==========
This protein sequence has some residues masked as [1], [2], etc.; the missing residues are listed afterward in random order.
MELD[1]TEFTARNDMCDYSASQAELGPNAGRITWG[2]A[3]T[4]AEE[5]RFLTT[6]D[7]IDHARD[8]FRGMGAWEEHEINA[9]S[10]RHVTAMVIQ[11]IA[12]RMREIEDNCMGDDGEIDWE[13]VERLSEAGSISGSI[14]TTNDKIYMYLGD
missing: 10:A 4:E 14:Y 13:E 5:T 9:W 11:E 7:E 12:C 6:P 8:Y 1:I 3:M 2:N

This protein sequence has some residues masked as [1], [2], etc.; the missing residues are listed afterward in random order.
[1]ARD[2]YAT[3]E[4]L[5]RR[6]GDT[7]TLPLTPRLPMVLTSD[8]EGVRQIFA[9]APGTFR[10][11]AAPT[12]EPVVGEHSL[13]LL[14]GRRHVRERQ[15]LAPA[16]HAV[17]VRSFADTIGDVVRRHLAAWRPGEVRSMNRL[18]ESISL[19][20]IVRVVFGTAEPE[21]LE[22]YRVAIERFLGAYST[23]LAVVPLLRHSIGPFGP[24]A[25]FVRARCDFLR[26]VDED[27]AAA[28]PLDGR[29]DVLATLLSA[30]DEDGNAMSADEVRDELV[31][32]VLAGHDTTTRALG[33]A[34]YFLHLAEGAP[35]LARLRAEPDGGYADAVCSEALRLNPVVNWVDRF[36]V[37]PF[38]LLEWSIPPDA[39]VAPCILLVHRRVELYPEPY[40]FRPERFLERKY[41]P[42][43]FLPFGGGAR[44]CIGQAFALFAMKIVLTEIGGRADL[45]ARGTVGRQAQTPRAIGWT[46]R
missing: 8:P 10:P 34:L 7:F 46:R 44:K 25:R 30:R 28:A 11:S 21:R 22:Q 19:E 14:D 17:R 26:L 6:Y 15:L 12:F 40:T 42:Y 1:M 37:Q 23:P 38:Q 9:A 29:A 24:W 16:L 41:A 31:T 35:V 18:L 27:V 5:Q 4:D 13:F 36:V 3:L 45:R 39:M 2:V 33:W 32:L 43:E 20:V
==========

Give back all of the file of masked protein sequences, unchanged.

This protein sequence has some residues masked as [1], [2], etc.; the missing residues are listed afterward in random order.
MELD[1]TEFTARNDMCDYSASQAELGPNAGRITWG[2]A[3]T[4]AEE[5]RFLTT[6]D[7]IDHARD[8]FRGMGAWEEHEINA[9]S[10]RHVTAMVIQ[11]IA[12]RMREIEDNCMGDDGEIDWE[13]VERLSEAGSISGSI[14]TTNDKIYMYLGD
missing: 10:A 4:E 14:Y 13:E 5:T 9:W 11:E 7:E 12:C 6:P 8:Y 1:I 3:M 2:N

This protein sequence has some residues masked as [1], [2], etc.; the missing residues are listed afterward in random order.
[1]ARD[2]YAT[3]E[4]L[5]RR[6]GDT[7]TLPLTPRLPMVLTSD[8]EGVRQIFA[9]APGTFR[10][11]AAPT[12]EPVVGEHSL[13]LL[14]GRRHVRERQ[15]LAPA[16]HAV[17]VRSFADTIGDVVRRHLAAWRPGEVRSMNRL[18]ESISL[19][20]IVRVVFGTAEPE[21]LE[22]YRVAIERFLGAYST[23]LAVVPLLRHSIGPFGP[24]A[25]FVRARCDFLR[26]VDED[27]AAA[28]PLDGR[29]DVLATLLSA[30]DEDGNAMSADEVRDELV[31][32]VLAGHDTTTRALG[33]A[34]YFLHLAEGAP[35]LARLRAEPDGGYADAVCSEALRLNPVVNWVDRF[36]V[37]PF[38]LLEWSIPPDA[39]VAPCILLVHRRVELYPEPY[40]FRPERFLERKY[41]P[42][43]FLPFGGGAR[44]CIGQAFALFAMKIVLTEIGGRADL[45]ARGTVGRQAQTPRAIGWT[46]R
missing: 8:P 10:P 34:L 7:F 46:R 44:K 25:R 30:R 28:A 11:S 21:R 22:Q 19:E 14:D 17:R 26:L 6:Y 15:L 12:F 40:T 42:Y 1:M 37:Q 23:P 38:Q 9:A 29:A 24:W 16:L 41:A 31:T 35:V 18:L 27:V 5:Q 4:D 13:F 36:V 3:L 45:R 39:M 2:V 33:W 32:L 43:E 20:V